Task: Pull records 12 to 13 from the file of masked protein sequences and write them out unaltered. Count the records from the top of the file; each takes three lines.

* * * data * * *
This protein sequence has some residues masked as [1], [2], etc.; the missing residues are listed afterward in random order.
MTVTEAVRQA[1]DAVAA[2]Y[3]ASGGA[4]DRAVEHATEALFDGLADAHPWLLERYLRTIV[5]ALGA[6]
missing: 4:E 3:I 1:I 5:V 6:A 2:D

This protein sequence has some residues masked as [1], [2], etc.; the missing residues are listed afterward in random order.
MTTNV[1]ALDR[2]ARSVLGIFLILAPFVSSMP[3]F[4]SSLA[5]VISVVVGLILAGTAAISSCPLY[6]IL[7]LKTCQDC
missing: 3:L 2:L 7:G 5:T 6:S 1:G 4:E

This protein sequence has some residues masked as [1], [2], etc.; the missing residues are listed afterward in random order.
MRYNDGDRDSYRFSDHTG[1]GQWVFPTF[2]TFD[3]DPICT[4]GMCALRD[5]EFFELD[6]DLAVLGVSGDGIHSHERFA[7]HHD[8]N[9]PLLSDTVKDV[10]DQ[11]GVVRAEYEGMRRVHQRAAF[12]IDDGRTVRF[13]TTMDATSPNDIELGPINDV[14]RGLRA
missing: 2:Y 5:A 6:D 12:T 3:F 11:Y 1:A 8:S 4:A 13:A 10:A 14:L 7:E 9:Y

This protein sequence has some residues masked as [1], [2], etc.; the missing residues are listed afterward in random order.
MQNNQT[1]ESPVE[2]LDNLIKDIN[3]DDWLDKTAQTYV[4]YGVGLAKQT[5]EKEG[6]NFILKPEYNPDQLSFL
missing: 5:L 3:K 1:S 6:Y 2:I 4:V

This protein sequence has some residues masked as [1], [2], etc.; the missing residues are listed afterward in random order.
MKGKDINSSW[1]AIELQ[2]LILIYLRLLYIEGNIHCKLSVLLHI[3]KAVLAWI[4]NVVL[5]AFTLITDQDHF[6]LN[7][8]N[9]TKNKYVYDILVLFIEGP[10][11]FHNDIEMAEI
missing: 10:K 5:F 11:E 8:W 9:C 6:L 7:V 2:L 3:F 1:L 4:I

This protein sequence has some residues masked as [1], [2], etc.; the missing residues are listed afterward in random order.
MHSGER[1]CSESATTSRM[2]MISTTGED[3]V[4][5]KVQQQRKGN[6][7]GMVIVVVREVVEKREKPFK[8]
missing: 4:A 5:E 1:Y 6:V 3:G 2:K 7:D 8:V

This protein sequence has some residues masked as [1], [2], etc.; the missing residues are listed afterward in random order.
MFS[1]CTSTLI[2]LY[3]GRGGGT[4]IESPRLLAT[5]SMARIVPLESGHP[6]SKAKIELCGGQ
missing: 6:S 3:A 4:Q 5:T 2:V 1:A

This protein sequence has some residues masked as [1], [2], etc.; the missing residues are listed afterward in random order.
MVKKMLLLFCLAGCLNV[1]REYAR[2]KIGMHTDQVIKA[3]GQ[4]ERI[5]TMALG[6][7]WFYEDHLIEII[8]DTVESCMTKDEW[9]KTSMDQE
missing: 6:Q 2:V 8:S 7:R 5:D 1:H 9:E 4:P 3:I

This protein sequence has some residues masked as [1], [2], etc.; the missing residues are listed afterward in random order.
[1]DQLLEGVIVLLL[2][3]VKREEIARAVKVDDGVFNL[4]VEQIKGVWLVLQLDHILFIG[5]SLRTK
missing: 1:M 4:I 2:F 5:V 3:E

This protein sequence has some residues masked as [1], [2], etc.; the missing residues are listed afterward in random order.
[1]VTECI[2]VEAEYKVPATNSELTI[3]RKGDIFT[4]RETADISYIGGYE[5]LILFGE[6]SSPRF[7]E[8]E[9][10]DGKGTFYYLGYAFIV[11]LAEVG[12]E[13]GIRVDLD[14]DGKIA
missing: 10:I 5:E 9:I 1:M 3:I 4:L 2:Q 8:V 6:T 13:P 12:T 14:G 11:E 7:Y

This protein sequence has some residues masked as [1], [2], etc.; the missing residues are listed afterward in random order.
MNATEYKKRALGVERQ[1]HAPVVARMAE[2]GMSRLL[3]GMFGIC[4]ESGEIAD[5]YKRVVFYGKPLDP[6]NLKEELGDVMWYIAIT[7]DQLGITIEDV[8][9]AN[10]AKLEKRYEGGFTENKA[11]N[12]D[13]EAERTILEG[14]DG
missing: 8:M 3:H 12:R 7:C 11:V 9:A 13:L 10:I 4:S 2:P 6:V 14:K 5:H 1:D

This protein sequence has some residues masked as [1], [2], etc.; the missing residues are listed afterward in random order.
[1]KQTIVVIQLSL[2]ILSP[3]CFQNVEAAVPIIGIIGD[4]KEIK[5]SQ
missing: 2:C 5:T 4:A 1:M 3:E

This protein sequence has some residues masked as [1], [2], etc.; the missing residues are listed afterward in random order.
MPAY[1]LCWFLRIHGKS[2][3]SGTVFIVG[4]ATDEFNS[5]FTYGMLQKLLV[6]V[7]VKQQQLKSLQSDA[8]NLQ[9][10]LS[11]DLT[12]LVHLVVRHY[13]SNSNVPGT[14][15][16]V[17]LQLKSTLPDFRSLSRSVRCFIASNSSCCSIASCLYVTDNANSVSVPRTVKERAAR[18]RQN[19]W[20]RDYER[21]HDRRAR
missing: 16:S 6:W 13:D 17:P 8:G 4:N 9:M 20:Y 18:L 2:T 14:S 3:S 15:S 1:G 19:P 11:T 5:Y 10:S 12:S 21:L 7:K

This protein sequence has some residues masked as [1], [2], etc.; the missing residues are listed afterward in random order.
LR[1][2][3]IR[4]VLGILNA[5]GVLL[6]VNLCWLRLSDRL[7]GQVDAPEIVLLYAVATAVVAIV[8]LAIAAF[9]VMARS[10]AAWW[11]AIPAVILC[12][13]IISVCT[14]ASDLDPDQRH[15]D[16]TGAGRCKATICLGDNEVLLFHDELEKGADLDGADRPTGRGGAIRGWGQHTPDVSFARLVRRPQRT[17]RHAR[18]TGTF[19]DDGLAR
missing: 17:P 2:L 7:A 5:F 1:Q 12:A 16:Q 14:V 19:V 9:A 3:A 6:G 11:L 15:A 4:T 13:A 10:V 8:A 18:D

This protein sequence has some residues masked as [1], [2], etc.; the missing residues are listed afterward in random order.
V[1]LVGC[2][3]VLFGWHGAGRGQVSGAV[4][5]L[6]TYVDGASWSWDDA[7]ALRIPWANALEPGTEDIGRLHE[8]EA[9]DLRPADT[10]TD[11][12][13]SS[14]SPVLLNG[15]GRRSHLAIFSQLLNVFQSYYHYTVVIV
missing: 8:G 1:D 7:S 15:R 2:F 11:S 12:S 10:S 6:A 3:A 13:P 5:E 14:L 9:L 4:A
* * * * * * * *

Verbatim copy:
This protein sequence has some residues masked as [1], [2], etc.; the missing residues are listed afterward in random order.
[1]KQTIVVIQLSL[2]ILSP[3]CFQNVEAAVPIIGIIGD[4]KEIK[5]SQ
missing: 2:C 5:T 4:A 1:M 3:E

This protein sequence has some residues masked as [1], [2], etc.; the missing residues are listed afterward in random order.
MPAY[1]LCWFLRIHGKS[2][3]SGTVFIVG[4]ATDEFNS[5]FTYGMLQKLLV[6]V[7]VKQQQLKSLQSDA[8]NLQ[9][10]LS[11]DLT[12]LVHLVVRHY[13]SNSNVPGT[14][15][16]V[17]LQLKSTLPDFRSLSRSVRCFIASNSSCCSIASCLYVTDNANSVSVPRTVKERAAR[18]RQN[19]W[20]RDYER[21]HDRRAR
missing: 16:S 6:W 13:D 17:P 8:G 4:N 9:M 20:Y 18:L 2:T 14:S 3:S 15:S 1:G 19:P 11:T 5:Y 10:S 12:S 21:L 7:K